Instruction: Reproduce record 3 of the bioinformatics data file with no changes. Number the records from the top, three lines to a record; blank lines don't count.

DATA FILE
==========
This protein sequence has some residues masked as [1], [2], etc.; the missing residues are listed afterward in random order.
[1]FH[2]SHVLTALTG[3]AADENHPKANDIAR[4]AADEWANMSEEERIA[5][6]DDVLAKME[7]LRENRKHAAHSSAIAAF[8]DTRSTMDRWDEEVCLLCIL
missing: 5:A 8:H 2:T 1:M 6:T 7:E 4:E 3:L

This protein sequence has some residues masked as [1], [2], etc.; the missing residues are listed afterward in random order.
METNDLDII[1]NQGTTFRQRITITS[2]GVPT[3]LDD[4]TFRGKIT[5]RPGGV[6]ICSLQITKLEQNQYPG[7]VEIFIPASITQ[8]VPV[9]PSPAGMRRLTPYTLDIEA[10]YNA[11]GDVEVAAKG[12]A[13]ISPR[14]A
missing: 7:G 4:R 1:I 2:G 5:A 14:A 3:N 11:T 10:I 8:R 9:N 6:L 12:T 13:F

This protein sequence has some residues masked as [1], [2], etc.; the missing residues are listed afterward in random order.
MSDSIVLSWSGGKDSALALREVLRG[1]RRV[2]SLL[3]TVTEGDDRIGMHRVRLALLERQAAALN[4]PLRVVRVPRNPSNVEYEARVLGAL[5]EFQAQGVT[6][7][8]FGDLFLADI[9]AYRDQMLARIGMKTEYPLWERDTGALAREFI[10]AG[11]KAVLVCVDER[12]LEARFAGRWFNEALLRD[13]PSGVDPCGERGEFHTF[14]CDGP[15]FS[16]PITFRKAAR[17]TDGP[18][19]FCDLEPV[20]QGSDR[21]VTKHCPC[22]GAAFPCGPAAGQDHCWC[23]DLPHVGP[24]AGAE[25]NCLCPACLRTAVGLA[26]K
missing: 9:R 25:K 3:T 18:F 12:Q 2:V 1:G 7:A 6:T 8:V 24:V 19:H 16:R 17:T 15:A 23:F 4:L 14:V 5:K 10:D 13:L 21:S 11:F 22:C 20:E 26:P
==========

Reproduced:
This protein sequence has some residues masked as [1], [2], etc.; the missing residues are listed afterward in random order.
MSDSIVLSWSGGKDSALALREVLRG[1]RRV[2]SLL[3]TVTEGDDRIGMHRVRLALLERQAAALN[4]PLRVVRVPRNPSNVEYEARVLGAL[5]EFQAQGVT[6][7][8]FGDLFLADI[9]AYRDQMLARIGMKTEYPLWERDTGALAREFI[10]AG[11]KAVLVCVDER[12]LEARFAGRWFNEALLRD[13]PSGVDPCGERGEFHTF[14]CDGP[15]FS[16]PITFRKAAR[17]TDGP[18][19]FCDLEPV[20]QGSDR[21]VTKHCPC[22]GAAFPCGPAAGQDHCWC[23]DLPHVGP[24]AGAE[25]NCLCPACLRTAVGLA[26]K
missing: 9:R 25:K 3:T 18:F 12:Q 2:V 1:G 7:A 6:T 8:V 24:V 19:H 16:R 17:T 15:A 23:F 4:L 14:V 5:K 10:D 13:L 21:S 11:F 22:C 20:E 26:P